Located in Tel Aviv, Milk & Honey is Israel’s first whisky distillery. While the distillery is making a few bottles of note, Milk & Honey Whiskey in Bloom is the most memorable. This single malt is aged in ex-bourbon, ex-wine, and ex-scotch casks from Islay. The result is a well-rounded, slightly smoky single malt whisky.

Tasting Notes:

On the nose, you’ll find sweet cream, brown sugar, spicy cinnamon, and subtle peat smoke. The first sip is filled with buttery vanilla cream, dried cherries, rich caramel, and just a hint of that soothing peat smoke. The finish is long, warming, and ends with a nice combination of smoky peat and sweet clover honey.

Bottom Line:

This well-balanced, highly complex whisky should be enjoyed neat or on the rocks in order to experience every single, nuanced flavor.

Amrut Fusion (India)

Amrut

ABV: 50%

Average Price: $72.99

The Whisky:

India holds an interesting spot in the whisky world. The country has a history of importing whisky, but hasn’t been known as a strong producer. Enter Amrut, an award-winning whisky that’s been available in the US since 2009. While its single malt is heavily lauded by critics, we prefer its smokier cousin Amrut Fusion. 25% of the barley used to make this whisky was actually sent to Scotland to be peat-smoked. The other 75% was dried without peat in Indian, hence the “Fusion” moniker.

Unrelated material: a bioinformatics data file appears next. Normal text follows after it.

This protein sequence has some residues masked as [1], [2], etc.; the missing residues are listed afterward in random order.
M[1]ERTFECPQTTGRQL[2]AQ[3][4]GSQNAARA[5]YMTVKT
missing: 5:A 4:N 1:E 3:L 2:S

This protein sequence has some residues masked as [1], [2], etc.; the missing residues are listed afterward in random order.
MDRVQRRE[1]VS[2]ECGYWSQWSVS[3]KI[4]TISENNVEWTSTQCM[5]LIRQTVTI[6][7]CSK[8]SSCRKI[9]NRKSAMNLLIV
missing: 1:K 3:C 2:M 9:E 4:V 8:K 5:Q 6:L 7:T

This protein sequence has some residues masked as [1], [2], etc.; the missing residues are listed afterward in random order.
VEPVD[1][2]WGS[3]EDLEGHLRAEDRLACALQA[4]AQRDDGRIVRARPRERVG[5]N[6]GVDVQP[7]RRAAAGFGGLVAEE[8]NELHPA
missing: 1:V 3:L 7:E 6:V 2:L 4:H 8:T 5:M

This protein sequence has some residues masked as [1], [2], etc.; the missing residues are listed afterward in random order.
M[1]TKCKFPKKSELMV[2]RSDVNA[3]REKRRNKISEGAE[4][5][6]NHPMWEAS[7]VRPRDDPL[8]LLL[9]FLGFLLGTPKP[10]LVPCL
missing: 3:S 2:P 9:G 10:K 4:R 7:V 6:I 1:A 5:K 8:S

Tasting Notes:

Aging in both new oak and former bourbon casks for three-four years creates a subtly peat smoke nose, with hints of charred oak and sweet vanilla. The first sip is filled with hints of caramelized sugar, dried fruits, cinnamon, and a simple kiss of peat. The finish is long, warming, and ends with a nice combination of subtle pepper and rich smoke.

Bottom Line:

If you’re a fan of Islay whiskies, but you want to get a little more worldly, Amrut Fusion is for you. Just be aware that if you’re expecting a smoke bomb, you won’t find it here.

Bain’s Cape Mountain Whisky (South Africa)

Bain

ABV: 43%

Average Price: $27.99

The Story: